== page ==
Little Mai Sunshine: Don't Wish Luck
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Thursday, February 25, 2016

Don't Wish Luck


"Don’t wish people luck. Wish patience and strength. Wish discipline and the ability of getting up when their alarm goes off. Wish power to do and power to make, that’s what it takes to achieve things."

Forever 21 top // Nastygal vest // Topshop jeans // Glamorous shoes // Forever 21 hat

They say you don't realize how small your life is compared to the millions of lives out in the world until you truly understand the stories they live. Or something to that effect. The point is, each life is pretty insignificant relative to the immeasurable whole. And it's a concept surprisingly overlooked by many until they learn about someone else's life and truly put themselves in foreign shoes. It makes you wonder how little we can feel yet still absorb a passionate connection to something so removed from our own lives. It's a beautiful fulfillment that makes you appreciate how we're all hanging from a fragile thread, so gossamer but intriguingly secure.

I cam across one of these stories about someone I knew but was never close with. I just happened to be in the right place at the right time. It was a story of such delicate webbing that it almost felt wrong to hear--like my irrelevant ears were unworthy of its deepening truth. As I heard more of the story, its anecdote drafting with reality, I was falling significantly bound and drawing unusual attachment to this distant person. I felt for her deeply, as if she was akin to my own. And then I felt small, but not in the sense of invaluableness. I felt small because previously, I had always thought my story had to be shared for people to truly understand me, but now I've learned that there are stories out there yearning to be heard but are too scared of evolving in the light. It was sensationally unraveling to become internally aware of this bigger world; I was taken back by how minuscule my life really was. I wanted to learn more of this person and familiarize myself with the strange mystery of it all. I felt more concerned for her troubles than for my own and that's when I knew what it meant to appreciate life in its entirety--not of my own, but of the interconnectedness of each other's.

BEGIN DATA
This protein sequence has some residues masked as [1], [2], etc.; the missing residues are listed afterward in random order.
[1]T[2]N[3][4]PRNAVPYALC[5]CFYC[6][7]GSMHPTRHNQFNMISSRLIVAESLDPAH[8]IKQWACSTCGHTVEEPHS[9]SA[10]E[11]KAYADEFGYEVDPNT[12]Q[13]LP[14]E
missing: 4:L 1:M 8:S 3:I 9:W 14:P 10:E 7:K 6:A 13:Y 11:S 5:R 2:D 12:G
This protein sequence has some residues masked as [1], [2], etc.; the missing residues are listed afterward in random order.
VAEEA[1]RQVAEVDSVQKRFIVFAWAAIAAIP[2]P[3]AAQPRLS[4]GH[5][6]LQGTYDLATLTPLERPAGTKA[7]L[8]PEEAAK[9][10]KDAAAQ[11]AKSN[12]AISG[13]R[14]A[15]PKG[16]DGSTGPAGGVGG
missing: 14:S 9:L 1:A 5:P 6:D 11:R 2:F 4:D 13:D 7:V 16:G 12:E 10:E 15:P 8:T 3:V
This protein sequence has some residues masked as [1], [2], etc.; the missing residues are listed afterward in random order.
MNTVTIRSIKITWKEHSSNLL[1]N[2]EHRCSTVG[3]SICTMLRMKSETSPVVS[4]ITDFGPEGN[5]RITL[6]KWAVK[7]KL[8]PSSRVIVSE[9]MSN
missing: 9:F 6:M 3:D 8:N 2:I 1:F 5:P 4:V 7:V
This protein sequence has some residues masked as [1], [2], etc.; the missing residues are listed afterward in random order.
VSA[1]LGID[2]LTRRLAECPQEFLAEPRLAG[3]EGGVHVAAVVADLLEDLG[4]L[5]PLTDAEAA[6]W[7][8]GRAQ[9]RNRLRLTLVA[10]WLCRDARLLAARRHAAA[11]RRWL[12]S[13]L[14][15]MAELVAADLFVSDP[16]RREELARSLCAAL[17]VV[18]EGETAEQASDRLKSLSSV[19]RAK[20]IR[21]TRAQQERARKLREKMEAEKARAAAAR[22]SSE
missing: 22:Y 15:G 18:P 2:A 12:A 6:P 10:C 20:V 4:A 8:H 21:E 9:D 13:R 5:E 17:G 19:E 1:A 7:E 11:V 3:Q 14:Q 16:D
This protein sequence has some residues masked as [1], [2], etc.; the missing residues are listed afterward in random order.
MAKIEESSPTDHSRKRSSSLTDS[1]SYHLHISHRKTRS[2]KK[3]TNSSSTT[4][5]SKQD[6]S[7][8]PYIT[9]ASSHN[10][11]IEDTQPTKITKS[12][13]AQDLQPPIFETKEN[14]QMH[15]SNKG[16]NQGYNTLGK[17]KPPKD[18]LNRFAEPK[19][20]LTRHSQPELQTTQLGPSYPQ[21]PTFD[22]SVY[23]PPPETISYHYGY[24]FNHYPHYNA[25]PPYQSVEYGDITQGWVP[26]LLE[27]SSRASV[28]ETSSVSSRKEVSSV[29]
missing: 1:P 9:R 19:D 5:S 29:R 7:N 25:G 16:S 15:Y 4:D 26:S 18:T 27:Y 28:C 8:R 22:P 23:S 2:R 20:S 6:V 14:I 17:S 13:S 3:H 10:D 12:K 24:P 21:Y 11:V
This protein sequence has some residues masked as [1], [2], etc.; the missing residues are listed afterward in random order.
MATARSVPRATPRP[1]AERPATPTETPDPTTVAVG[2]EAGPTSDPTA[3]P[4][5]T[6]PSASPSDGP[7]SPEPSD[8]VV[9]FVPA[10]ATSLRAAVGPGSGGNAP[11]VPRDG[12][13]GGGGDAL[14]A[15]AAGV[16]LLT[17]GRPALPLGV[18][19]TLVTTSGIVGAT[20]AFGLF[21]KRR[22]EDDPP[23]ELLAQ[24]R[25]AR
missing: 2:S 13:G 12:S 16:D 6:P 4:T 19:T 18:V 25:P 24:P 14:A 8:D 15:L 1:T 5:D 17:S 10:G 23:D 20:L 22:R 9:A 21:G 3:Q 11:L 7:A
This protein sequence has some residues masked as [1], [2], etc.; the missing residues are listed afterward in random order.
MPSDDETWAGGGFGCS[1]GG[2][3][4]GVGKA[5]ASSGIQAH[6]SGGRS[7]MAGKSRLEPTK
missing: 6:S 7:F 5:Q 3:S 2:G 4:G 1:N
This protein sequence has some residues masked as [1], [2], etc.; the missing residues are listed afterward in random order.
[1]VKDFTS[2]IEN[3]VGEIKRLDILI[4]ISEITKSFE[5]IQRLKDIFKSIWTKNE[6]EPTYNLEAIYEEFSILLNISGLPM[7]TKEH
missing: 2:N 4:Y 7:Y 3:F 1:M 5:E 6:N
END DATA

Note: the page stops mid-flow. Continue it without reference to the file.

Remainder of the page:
We walk around and about each other, aware of the surrounding presences, unassumingly avoiding contact. Our intentions are timid and respectable but that's all we limit ourselves to--we don't pry in each other's lives, we don't wonder or get curious. We keep a safe distance from being too involved because that's the socially appropriate paradigm, meticulously treading a fluctuant balance. And though we are better off not poaching for personal details, we forget that each one of us is burdening a heavier story. But we forget even more that we want our stories to be heard, if not acknowledged. 

Photography by Lynn Kim Do of Neckbreakin' Style

1 comment

Thursday, February 25, 2016

Don't Wish Luck


"Don’t wish people luck. Wish patience and strength. Wish discipline and the ability of getting up when their alarm goes off. Wish power to do and power to make, that’s what it takes to achieve things."

Forever 21 top // Nastygal vest // Topshop jeans // Glamorous shoes // Forever 21 hat

They say you don't realize how small your life is compared to the millions of lives out in the world until you truly understand the stories they live. Or something to that effect. The point is, each life is pretty insignificant relative to the immeasurable whole. And it's a concept surprisingly overlooked by many until they learn about someone else's life and truly put themselves in foreign shoes. It makes you wonder how little we can feel yet still absorb a passionate connection to something so removed from our own lives. It's a beautiful fulfillment that makes you appreciate how we're all hanging from a fragile thread, so gossamer but intriguingly secure.

I cam across one of these stories about someone I knew but was never close with. I just happened to be in the right place at the right time. It was a story of such delicate webbing that it almost felt wrong to hear--like my irrelevant ears were unworthy of its deepening truth. As I heard more of the story, its anecdote drafting with reality, I was falling significantly bound and drawing unusual attachment to this distant person. I felt for her deeply, as if she was akin to my own. And then I felt small, but not in the sense of invaluableness. I felt small because previously, I had always thought my story had to be shared for people to truly understand me, but now I've learned that there are stories out there yearning to be heard but are too scared of evolving in the light. It was sensationally unraveling to become internally aware of this bigger world; I was taken back by how minuscule my life really was. I wanted to learn more of this person and familiarize myself with the strange mystery of it all. I felt more concerned for her troubles than for my own and that's when I knew what it meant to appreciate life in its entirety--not of my own, but of the interconnectedness of each other's.

We walk around and about each other, aware of the surrounding presences, unassumingly avoiding contact. Our intentions are timid and respectable but that's all we limit ourselves to--we don't pry in each other's lives, we don't wonder or get curious. We keep a safe distance from being too involved because that's the socially appropriate paradigm, meticulously treading a fluctuant balance. And though we are better off not poaching for personal details, we forget that each one of us is burdening a heavier story. But we forget even more that we want our stories to be heard, if not acknowledged. 

Photography by Lynn Kim Do of Neckbreakin' Style

1 comment